Some subjects simply do not lend themselves to hands-on learning. String theory, for example, the hypothesis some theoretical physicists hope some day will describe the fundamental structure of the universe, is about as esoteric as it gets.
On the other hand, if you're an Entrepreneurship 30 student at Yorkton Regional High School and String Theory is the name of the business you developed, it's hands-on learning all the way.
The first order of business, of course, is having something to sell.
"We started out with brainstorming and weighed the pros and cons and we decided on our product," explained Andrea Landstad, String Theory president.
That product was string lights, an idea that came from Garett McCallum, vice president of human resources, who found it on his ETSY app.
"They all really liked the idea," McCallum said.
Product selected, jobs needed to be assigned. Valerie Gendreau, the entrepreneurship teacher, provided the 12 students with a list of jobs.
"We all picked our top two favourite jobs and wrote down why we would be good at that particular job," explained Ande Fraske-Bornyk, vice president of technology. "Then we were assigned our positions by Mrs. Gendreau after going through them. For people who wanted the same job, everyone silently voted who they thought would be best for it."
The group went to work, buying the materials they would need and building the product. They quickly found out, however, that further research and development was needed.
"We started out with glue and cornstarch, but we found it had left a residue behind that started to flake off as the time went on," said Brianna Blazeiko, vice president of production. "We decided to try something different and we tried sugar water. We used two cups of sugar to one cup of boiling water. We mix it together and dip our string in it and wrap it around the balloon and we find it sticks more, doesn't leave a residue behind and it hardens a lot faster."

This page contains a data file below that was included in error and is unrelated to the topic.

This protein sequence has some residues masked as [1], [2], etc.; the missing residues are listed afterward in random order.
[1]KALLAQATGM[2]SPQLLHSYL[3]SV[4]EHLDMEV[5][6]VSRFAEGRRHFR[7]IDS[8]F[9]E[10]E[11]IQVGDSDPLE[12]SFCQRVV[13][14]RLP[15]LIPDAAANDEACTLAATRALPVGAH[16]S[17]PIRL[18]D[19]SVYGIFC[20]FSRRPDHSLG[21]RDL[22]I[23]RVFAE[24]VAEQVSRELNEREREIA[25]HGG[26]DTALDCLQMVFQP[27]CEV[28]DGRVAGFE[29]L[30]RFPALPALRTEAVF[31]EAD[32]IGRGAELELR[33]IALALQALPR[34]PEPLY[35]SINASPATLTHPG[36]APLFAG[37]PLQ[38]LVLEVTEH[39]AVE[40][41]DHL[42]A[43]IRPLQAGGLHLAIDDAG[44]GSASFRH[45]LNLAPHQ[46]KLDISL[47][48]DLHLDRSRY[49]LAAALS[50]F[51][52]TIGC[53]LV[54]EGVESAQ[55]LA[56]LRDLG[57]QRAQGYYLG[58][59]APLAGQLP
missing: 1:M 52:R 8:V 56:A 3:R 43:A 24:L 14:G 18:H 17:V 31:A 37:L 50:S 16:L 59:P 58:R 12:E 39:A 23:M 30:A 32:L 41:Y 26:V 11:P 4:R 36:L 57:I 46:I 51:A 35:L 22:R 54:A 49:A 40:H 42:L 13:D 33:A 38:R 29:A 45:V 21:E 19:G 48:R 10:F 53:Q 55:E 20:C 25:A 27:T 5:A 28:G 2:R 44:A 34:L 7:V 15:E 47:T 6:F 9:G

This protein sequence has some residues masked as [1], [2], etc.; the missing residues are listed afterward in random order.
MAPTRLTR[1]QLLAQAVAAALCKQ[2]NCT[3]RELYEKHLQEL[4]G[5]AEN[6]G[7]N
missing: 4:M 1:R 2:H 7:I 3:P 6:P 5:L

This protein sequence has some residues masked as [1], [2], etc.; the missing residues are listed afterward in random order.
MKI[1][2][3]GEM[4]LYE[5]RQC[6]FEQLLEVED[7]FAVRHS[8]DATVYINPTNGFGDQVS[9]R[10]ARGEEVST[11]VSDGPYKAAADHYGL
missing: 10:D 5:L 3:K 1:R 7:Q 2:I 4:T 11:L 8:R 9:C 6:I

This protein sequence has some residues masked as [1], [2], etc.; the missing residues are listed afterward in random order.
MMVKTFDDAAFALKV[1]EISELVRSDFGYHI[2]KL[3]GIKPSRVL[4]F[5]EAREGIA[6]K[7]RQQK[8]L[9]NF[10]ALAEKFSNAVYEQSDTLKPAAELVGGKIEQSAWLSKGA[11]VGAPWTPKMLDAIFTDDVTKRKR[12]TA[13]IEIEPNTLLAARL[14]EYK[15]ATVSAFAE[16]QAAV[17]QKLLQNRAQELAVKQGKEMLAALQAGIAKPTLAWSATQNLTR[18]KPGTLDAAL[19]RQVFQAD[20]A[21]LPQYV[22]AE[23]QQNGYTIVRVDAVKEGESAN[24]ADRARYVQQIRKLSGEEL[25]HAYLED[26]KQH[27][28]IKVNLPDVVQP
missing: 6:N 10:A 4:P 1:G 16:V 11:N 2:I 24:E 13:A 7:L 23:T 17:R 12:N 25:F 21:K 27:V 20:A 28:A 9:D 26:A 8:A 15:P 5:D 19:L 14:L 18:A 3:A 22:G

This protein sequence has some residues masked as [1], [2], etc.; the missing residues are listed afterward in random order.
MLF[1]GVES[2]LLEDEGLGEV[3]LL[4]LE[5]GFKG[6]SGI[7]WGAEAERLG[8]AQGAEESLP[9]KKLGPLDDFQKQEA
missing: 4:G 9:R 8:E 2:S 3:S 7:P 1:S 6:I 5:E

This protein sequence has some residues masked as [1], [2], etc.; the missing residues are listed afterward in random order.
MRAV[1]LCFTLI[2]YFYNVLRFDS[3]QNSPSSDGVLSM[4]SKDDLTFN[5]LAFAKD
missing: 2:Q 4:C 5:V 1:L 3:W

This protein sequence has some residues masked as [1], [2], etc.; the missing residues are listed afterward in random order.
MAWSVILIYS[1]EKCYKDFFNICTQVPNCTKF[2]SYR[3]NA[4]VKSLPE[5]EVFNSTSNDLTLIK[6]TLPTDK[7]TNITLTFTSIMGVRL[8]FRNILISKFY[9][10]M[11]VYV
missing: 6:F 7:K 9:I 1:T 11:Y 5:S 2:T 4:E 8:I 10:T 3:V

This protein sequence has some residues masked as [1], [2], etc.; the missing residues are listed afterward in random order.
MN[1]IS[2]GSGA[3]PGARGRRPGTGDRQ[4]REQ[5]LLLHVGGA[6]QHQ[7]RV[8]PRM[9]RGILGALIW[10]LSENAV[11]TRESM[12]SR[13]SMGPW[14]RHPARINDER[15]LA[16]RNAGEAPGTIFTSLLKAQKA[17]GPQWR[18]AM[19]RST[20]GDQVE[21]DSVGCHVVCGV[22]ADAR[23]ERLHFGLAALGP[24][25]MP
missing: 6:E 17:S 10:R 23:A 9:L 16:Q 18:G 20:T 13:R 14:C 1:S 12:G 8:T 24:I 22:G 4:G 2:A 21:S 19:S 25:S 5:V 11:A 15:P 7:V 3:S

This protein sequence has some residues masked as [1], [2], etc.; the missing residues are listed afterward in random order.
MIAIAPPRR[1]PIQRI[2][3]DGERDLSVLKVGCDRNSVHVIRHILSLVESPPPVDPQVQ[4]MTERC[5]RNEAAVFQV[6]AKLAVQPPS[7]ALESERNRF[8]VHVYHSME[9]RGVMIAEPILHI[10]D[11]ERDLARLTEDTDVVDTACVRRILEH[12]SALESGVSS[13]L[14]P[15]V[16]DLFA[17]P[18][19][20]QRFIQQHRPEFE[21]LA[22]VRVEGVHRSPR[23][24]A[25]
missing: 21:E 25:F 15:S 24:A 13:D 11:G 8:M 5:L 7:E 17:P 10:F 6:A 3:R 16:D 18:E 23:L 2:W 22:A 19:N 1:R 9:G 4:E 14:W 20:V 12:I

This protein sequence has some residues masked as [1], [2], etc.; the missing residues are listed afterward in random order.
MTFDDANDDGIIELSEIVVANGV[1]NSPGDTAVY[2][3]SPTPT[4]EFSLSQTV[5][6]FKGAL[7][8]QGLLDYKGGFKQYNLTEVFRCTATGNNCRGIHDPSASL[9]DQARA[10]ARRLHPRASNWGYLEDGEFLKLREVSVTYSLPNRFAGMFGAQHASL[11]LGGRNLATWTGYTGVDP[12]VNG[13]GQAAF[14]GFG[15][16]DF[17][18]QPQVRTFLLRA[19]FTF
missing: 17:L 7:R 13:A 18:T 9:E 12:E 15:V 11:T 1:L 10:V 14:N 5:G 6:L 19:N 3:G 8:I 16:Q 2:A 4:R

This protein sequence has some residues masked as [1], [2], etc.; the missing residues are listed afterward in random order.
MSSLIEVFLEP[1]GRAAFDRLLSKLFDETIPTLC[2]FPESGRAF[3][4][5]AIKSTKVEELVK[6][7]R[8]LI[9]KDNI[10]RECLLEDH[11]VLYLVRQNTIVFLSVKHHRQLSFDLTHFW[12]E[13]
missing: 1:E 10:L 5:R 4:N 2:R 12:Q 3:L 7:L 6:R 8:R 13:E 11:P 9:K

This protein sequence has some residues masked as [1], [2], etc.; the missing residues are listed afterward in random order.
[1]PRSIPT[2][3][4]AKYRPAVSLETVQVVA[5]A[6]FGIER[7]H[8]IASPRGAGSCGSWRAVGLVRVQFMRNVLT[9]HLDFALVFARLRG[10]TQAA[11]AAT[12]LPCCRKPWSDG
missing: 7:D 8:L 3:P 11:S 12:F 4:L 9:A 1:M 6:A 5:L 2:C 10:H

That problem solved, they mapped out a production and marketing strategy based on two upcoming holidays, Halloween and Christmas. They chose Halloween colours for the first round of production targeting the Harvest Showdown October 30 to November 2 as the venue to sell the lamps.
Full production began at the beginning of October with a production goal of 60 units. They came up a bit short completing 51 lamps by the time the Harvest Showdown rolled around.
They sold 26 of the 51 units at the show, which wound up being quite a profitable venture according to Andrew Linsley, vice president of finance.
"It was slow-starting, but we made a lot of money because we also had a raffle with it," he said. "We ended up making a profit of just over $600.
After the Showdown, String Theory fired up the second phase of production using Christmas colours. Last week sales went well at parent-teacher interviews and they will have one more opportunity to sell at the upcoming YRHS Christmas Concert on December 11. After that, the only thing left to do will be the accounting.
"At the end we will see how much we've made in total and then we have to factor in all of our expenses, so everything we bought to make the product and all that," Linsley said.